AUSTIN (KXAN) — The talk of toll lanes along MoPac south of Cesar Chavez Street has been stirring up a lot of controversy. The Central Texas Mobility Authority, along with the Texas Department of Transportation, revealed plans last month for tolled express lanes stretching from Cesar Chavez Street to Slaughter Lane.
Reaction from Austinites is mixed on the plan. Some think it will make their drive to and from work faster, while others believe it won’t make a difference and will ruin the image of Downtown Austin.
Wendy Hundley moved to Rollingwood four years ago and says the beautiful view of Downtown Austin could be destroyed if a double-decker bridge goes up.
“My first thought was, ‘How loud is this going to be?’ and ‘How is this going to disturb the community and parks?'” she said. “We all love Lady Bird Lake; we all love Zilker Park. There’s music festivals, people flying kites at the kite festival and people visiting it daily for exercise.”
The proposed MoPac South express lanes would be an eight-mile project aimed at reducing traffic congestion along the busy highway. While many people who showed up at a forum Tuesday at Austin High School were opposed to a toll lane, those living a little further south imagine a quicker commute.
“Whether it’s adding a toll road or additional infrastructure, if you don’t do it now something’s going to have to be done,” said David Gingrich, who lives just off Slaughter Lane.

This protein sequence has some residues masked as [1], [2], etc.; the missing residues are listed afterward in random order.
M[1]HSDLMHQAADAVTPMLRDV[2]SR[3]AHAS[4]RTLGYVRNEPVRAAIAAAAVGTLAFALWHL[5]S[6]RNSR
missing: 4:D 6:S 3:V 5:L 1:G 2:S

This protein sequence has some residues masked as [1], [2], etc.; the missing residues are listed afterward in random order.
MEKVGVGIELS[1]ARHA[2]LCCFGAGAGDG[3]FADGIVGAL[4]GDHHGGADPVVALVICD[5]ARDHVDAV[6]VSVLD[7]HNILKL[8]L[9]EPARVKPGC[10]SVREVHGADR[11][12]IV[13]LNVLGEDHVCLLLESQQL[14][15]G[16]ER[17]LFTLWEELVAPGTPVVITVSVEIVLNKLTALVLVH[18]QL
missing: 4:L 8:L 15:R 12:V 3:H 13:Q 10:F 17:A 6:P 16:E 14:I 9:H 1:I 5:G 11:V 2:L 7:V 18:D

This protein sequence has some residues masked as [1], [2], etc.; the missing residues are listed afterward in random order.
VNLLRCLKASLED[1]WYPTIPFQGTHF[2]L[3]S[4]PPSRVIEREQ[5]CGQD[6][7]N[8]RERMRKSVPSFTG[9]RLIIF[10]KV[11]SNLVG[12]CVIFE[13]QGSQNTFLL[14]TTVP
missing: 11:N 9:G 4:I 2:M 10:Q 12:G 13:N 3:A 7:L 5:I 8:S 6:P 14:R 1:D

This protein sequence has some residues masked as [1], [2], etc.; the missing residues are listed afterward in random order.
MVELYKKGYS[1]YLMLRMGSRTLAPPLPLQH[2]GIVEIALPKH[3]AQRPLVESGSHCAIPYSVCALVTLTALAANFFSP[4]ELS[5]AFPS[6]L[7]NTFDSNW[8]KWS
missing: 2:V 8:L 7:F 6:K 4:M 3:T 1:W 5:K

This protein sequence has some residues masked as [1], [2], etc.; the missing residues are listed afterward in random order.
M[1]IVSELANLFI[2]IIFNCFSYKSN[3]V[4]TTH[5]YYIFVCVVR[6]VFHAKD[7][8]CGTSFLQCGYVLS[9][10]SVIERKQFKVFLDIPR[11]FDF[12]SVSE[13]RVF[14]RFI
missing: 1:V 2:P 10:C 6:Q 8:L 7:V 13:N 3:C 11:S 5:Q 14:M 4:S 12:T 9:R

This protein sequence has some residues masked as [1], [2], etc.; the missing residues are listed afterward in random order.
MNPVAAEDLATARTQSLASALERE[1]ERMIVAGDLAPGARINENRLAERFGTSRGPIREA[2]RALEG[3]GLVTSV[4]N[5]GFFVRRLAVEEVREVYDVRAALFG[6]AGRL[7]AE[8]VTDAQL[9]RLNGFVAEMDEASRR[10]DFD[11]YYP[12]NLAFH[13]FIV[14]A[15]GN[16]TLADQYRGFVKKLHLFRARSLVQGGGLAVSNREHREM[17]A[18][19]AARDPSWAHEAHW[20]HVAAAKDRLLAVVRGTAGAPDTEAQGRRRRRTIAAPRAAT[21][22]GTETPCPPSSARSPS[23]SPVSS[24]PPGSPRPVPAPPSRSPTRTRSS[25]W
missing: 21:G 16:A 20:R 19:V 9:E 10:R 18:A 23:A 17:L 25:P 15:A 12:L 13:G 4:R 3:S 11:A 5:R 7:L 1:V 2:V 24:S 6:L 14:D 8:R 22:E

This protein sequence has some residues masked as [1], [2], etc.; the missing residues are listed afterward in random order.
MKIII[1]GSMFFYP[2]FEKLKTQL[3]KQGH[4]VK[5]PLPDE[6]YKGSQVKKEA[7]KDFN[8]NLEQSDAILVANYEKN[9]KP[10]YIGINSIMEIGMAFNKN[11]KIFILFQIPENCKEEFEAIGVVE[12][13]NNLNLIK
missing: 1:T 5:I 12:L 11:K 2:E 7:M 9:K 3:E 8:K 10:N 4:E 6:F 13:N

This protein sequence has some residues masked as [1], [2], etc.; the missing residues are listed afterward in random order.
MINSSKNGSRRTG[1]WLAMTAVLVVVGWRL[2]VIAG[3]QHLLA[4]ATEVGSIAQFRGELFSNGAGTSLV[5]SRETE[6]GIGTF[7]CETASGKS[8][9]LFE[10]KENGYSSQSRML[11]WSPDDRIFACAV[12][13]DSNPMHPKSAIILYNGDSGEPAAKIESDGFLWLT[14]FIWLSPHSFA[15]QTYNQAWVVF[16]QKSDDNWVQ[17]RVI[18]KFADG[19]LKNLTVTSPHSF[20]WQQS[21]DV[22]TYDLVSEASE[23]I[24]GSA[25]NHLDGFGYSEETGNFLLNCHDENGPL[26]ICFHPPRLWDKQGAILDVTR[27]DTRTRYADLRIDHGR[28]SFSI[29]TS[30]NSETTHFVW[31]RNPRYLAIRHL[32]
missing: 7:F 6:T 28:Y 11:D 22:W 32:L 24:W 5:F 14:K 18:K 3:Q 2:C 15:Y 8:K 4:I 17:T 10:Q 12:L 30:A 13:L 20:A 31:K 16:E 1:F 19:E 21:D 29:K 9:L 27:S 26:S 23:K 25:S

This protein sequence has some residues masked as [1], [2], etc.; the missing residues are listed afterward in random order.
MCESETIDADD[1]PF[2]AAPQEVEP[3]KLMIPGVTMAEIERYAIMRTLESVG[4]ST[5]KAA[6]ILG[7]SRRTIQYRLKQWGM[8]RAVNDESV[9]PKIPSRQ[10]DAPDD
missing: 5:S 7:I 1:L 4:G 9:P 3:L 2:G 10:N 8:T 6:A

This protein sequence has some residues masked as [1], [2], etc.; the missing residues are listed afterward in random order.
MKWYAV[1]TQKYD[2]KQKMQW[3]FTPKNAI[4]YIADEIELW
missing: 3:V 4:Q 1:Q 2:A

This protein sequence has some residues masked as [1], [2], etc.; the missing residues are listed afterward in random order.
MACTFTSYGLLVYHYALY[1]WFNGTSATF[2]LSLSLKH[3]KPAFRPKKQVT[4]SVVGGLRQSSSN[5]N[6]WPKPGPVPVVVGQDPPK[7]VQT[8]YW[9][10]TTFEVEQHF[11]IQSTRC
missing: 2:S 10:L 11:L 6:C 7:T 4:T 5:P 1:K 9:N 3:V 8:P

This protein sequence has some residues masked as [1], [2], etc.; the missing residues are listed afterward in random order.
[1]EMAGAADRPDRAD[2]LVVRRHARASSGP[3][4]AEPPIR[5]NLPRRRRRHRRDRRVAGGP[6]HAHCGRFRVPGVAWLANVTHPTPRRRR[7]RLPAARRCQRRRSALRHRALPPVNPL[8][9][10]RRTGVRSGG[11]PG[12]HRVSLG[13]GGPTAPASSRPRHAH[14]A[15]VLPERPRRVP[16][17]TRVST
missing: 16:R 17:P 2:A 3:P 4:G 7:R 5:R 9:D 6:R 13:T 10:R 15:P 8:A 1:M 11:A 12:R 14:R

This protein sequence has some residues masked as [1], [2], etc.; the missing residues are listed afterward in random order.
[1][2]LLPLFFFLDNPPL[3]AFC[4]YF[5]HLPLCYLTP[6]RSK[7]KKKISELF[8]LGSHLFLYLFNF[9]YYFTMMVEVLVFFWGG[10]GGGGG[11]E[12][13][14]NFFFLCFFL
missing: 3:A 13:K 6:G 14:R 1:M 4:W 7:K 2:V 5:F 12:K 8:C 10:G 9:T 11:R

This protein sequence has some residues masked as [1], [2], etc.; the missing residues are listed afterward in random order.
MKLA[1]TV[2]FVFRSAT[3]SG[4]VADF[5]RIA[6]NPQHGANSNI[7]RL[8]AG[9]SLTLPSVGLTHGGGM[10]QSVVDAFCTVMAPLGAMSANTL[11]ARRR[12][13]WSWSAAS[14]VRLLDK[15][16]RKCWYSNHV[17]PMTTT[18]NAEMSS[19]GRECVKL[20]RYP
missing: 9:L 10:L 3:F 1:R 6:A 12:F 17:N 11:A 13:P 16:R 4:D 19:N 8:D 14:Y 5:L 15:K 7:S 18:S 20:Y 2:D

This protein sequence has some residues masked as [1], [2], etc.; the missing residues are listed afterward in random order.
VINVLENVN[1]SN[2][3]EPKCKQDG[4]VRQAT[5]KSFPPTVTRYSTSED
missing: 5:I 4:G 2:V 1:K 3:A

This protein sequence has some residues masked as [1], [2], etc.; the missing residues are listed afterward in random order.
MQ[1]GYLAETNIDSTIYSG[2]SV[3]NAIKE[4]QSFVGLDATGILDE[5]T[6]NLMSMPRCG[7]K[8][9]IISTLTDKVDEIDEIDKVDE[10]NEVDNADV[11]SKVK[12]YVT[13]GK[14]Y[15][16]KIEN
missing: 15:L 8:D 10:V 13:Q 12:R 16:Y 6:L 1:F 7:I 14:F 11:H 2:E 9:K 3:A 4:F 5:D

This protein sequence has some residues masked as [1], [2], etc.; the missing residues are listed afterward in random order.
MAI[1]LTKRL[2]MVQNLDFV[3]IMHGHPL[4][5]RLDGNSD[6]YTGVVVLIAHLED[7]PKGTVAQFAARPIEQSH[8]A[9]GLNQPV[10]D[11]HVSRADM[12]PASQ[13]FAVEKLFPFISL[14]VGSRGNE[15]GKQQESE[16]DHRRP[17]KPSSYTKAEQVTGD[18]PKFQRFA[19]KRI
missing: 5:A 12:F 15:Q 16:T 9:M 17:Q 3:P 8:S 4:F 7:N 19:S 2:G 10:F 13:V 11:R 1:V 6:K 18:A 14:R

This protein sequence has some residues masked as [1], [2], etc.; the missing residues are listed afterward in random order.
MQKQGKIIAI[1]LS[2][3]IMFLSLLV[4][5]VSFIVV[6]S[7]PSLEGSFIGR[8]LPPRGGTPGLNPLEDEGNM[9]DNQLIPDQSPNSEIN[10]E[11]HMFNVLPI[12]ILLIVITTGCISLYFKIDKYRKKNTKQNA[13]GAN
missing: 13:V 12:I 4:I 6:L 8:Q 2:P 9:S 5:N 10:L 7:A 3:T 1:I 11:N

The people behind the MoPac project say if they do not do something now, a trip from Slaughter Lane to downtown will take 30 minutes longer in the next 20 years.
“Anytime we need to go anywhere we’re in the MoPac traffic,” Hundley added. “People say they can get from Slaughter to downtown, but once they get to downtown, they can’t go anywhere. That’s where we live. We can’t go anywhere either.”
An environmental study of the proposed express lanes is still going on. If approved, construction could begin in 2017.
Comparing the projects
An environmental study for the current MoPac Improvement Project, which will add one tolled express lane from downtown to North Austin, began in July 2010 and wrapped up two years later. Construction started a year after that in October of 2013. The road should open late this year or early next year.
The MoPac South Express Project is currently in its environmental study phase. The process started in April 201 and is expected to be complete next year.
“MoPac South was a leading candidate and was awarded $16 million to see what we can do to improve mobility from Cesar Chavez to Slaughter Lane,” said Mario Espinoza, deputy executive director at CTRMA. “So state dollars were used today for the study. Now for the construction of the project, that’s a different story. Currently it looks like we will need to go to the bond market and issue revenue bonds so we can pay back those bonds with tolls or user fees as we collect them from the roadway.”